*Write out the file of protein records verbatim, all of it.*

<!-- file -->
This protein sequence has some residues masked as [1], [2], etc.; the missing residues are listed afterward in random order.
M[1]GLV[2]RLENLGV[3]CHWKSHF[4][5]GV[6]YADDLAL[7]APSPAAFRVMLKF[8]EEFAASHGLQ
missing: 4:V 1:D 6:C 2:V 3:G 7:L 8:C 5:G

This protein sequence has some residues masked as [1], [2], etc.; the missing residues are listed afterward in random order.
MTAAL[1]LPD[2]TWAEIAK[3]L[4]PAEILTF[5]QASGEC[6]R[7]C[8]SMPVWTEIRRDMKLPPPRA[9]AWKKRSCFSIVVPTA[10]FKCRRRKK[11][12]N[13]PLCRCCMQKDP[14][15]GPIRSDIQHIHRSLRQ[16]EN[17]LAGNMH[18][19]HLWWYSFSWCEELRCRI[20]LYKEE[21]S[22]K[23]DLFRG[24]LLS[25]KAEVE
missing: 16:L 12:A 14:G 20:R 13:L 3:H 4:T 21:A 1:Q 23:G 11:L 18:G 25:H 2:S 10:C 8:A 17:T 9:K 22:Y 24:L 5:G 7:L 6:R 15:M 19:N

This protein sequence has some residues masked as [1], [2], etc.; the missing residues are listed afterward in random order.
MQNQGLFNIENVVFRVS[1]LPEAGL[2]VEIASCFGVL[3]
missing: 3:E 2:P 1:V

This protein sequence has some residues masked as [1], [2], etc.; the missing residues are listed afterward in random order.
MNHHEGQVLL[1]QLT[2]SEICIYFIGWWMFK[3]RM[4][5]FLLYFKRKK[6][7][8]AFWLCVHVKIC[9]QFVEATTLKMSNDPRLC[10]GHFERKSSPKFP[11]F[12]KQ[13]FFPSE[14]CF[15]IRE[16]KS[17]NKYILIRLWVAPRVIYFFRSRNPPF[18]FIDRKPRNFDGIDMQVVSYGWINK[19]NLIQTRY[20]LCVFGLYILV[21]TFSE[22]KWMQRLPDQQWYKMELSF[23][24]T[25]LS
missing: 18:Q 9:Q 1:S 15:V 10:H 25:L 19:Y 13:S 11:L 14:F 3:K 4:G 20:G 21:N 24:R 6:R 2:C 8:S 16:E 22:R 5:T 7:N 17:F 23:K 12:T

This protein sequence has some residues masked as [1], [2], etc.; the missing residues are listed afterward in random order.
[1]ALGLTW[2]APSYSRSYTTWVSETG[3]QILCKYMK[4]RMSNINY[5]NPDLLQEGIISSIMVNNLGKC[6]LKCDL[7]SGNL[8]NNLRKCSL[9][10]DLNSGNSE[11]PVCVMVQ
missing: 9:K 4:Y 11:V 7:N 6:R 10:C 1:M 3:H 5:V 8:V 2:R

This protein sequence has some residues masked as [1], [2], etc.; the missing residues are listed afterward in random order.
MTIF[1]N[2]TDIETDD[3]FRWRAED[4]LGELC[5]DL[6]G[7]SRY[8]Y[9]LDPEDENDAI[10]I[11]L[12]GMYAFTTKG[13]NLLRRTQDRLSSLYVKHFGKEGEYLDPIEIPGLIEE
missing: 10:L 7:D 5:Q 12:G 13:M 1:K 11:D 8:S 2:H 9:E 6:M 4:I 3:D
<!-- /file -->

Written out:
This protein sequence has some residues masked as [1], [2], etc.; the missing residues are listed afterward in random order.
M[1]GLV[2]RLENLGV[3]CHWKSHF[4][5]GV[6]YADDLAL[7]APSPAAFRVMLKF[8]EEFAASHGLQ
missing: 4:V 1:D 6:C 2:V 3:G 7:L 8:C 5:G

This protein sequence has some residues masked as [1], [2], etc.; the missing residues are listed afterward in random order.
MTAAL[1]LPD[2]TWAEIAK[3]L[4]PAEILTF[5]QASGEC[6]R[7]C[8]SMPVWTEIRRDMKLPPPRA[9]AWKKRSCFSIVVPTA[10]FKCRRRKK[11][12]N[13]PLCRCCMQKDP[14][15]GPIRSDIQHIHRSLRQ[16]EN[17]LAGNMH[18][19]HLWWYSFSWCEELRCRI[20]LYKEE[21]S[22]K[23]DLFRG[24]LLS[25]KAEVE
missing: 16:L 12:A 14:G 20:R 13:L 3:H 4:T 21:A 1:Q 23:G 11:L 18:G 25:H 2:S 10:C 8:A 17:T 9:K 22:Y 24:L 5:G 7:L 6:R 15:M 19:N

This protein sequence has some residues masked as [1], [2], etc.; the missing residues are listed afterward in random order.
MQNQGLFNIENVVFRVS[1]LPEAGL[2]VEIASCFGVL[3]
missing: 3:E 2:P 1:V

This protein sequence has some residues masked as [1], [2], etc.; the missing residues are listed afterward in random order.
MNHHEGQVLL[1]QLT[2]SEICIYFIGWWMFK[3]RM[4][5]FLLYFKRKK[6][7][8]AFWLCVHVKIC[9]QFVEATTLKMSNDPRLC[10]GHFERKSSPKFP[11]F[12]KQ[13]FFPSE[14]CF[15]IRE[16]KS[17]NKYILIRLWVAPRVIYFFRSRNPPF[18]FIDRKPRNFDGIDMQVVSYGWINK[19]NLIQTRY[20]LCVFGLYILV[21]TFSE[22]KWMQRLPDQQWYKMELSF[23][24]T[25]LS
missing: 18:Q 9:Q 1:S 15:V 10:H 25:L 19:Y 13:S 11:L 14:F 3:K 4:G 20:G 21:N 24:R 6:R 2:C 8:S 16:E 22:R 5:T 7:N 17:F 23:K 12:T

This protein sequence has some residues masked as [1], [2], etc.; the missing residues are listed afterward in random order.
[1]ALGLTW[2]APSYSRSYTTWVSETG[3]QILCKYMK[4]RMSNINY[5]NPDLLQEGIISSIMVNNLGKC[6]LKCDL[7]SGNL[8]NNLRKCSL[9][10]DLNSGNSE[11]PVCVMVQ
missing: 9:K 4:Y 11:V 7:N 6:R 10:C 1:M 3:H 5:V 8:V 2:R

This protein sequence has some residues masked as [1], [2], etc.; the missing residues are listed afterward in random order.
MTIF[1]N[2]TDIETDD[3]FRWRAED[4]LGELC[5]DL[6]G[7]SRY[8]Y[9]LDPEDENDAI[10]I[11]L[12]GMYAFTTKG[13]NLLRRTQDRLSSLYVKHFGKEGEYLDPIEIPGLIEE
missing: 10:L 7:D 5:Q 12:G 13:M 1:K 11:D 8:S 2:H 9:E 6:M 4:I 3:D